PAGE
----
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There Are Few Burials. Almost No One Visits. The Owner of Sunnyside Cemetery Finds Himself the . . . Caretaker of the Forgotten

July 11, 1991|DICK WAGNER | TIMES STAFF WRITER

Sunnyside Cemetery's time in the sun has long passed. Burials have become so infrequent that the owner has little to do, but he does not take his job lightly.

"I'm kind of a custodian of history," said Dean A. Dempsey, a casual man of 38 who bought Sunnyside four years ago after a career as a mortician.

History is everywhere in his cemetery, which sits along Willow Street in Long Beach, next to Signal Hill. Monuments bear prominent names: Walker, Ziegler, Berberet, Price, Knox, Fry, Stearns, Buffum.

"A lot of the original Long Beach families are here," Dempsey said. "I believe we have the city's first schoolteacher and the first police chief. And I've been told we have the first auto accident victim."

He also has Ray Clark, a former mayor who died in 1925. But W. E. Willmore, founder of Willmore City, which became Long Beach, is interred next door at the municipal cemetery, which is even older than Sunnyside and has a burial only once in a great while.

Sunnyside had the first of its 18,000 burials in 1907 and was a fashionable final resting place in the 1920s, '30s and '40s. Now, with many of the survivors departed themselves, it wears, on most days, a flowerless look that saddens Dempsey.

"They're forgotten," he said of most of the dead.

The cemetery owner is a tall, lanky chain-smoker with a sun-burnished face and long hair. He wears jeans, a T-shirt and gold jewelry, and drives a black Mercedes.

There are many days when he has nothing to do except turn on the sprinklers. Burials have dwindled to about 50 a year ("Cremation--that's where it's at today," Dempsey said), but each is a big occasion.

"It's something to look forward to, something to do . A lot of days it's just me and the cat."

The cemetery is peaceful. Birds chatter in the trees, and oil pumps beyond the rear stone wall groan softly.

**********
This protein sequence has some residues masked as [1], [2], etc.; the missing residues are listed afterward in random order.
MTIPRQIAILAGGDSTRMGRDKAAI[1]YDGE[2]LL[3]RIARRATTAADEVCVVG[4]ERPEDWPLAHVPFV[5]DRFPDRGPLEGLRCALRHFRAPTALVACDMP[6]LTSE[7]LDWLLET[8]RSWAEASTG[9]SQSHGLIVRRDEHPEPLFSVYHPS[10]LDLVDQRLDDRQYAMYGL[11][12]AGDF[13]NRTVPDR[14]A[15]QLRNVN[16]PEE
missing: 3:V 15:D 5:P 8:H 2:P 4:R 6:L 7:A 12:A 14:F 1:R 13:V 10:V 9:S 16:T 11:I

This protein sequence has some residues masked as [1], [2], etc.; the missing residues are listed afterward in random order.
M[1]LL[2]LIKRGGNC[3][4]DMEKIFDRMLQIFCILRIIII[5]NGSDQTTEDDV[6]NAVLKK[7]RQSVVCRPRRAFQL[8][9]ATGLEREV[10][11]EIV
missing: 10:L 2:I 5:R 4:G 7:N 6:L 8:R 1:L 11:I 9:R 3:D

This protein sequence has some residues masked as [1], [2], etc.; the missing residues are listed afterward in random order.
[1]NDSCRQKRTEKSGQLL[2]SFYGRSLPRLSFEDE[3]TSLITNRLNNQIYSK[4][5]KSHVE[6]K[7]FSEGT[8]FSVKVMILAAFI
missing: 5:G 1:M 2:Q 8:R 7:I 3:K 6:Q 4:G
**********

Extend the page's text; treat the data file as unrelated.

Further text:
"I'll come out here late on a Sunday afternoon to think things out," Dempsey said. "I'll just walk. It's like being in a different world."

He walked on a recent morning across the curving blacktopped road and spotted, atop a monument, a cross that had been snapped in half.

"I came in one day and it looked like World War III out here," Dempsey said, referring to the vandalism that plagues Sunnyside. "Four hundred monuments were knocked over and bottles were everywhere. Halloween out here's a nightmare."

Film crews, to whom Dempsey rents the cemetery, often add to the nighttime spookiness, their lights casting an eerie glow as horror movies are shot.

Dempsey stopped at a granite monument shaped like a bench and picked up several cans and bottles that were on it.

"People will sometimes ask me what I do," he said, "and when I tell them they'll say, 'Oh yeah, you have a bench out there; I used to sit there and drink beer.' "

The cemetery owner likes to read the grave markers and think back to when the hearses must have unloaded day after day. But no clue remains that these graves were once surrounded by knots of black-clad mourners who listened to Psalms as tears flowed behind veils.

The names on the markers are as extinct as the people who lie beneath them--Gertrude, Ethel, Clyde, Mabel, Sadie, Effie, Emil, Lizzie, Bessie, Cora.

Some of the gravestones hold oval photos. In one, a woman wears a hair ribbon and a high-collared blouse that was fashionable in her era. "She was the sunshine of our home," the etched inscription reads.

Many of the monuments are elaborately decorated with granite branches and flowers.

It surprises Dempsey when he finds fresh flowers on a grave. "I don't know who comes out, but somebody comes out," he said.

A few small flags waved in one section, occupied by Civil War veterans, who are honored with a ceremony once a year.

"They fire cannons here on Memorial Day," Dempsey said. "This year we had four spectators. It's kind of sad."

A statue of a young woman sits atop one ancient grave. Her toes, each perfectly carved, peek out from beneath a gown. Her eyes look down, avoiding the sun. The grave is where Albert Rhea was buried in 1907. The Rhea family was Sunnyside's first, Dempsey believes.

There is a children's section, with tiny, tragic markers. These infants, some of whom lived only a day, died between 1917 and 1921. "There was a flu epidemic," Dempsey explained. "The number of kids who died--incredible."

Old black-and-white postcards of Sunnyside show many palm trees. But now, among the elms, magnolias and pines, only a few palms remain.

Dempsey guesses that the palms, which had suffered from old age, were victims of the huge chain saw that sits in the cemetery shed, which also contains rakes, shovels, artificial grass, casket-lowering straps and a poster of Dracula that one of the film crews left behind.

The cemetery office holds the furnishings that Dempsey inherited--a hat tree, a round mirror, a color print of a sea gull. Behind the desk is his diploma from the California College of Mortuary Science.

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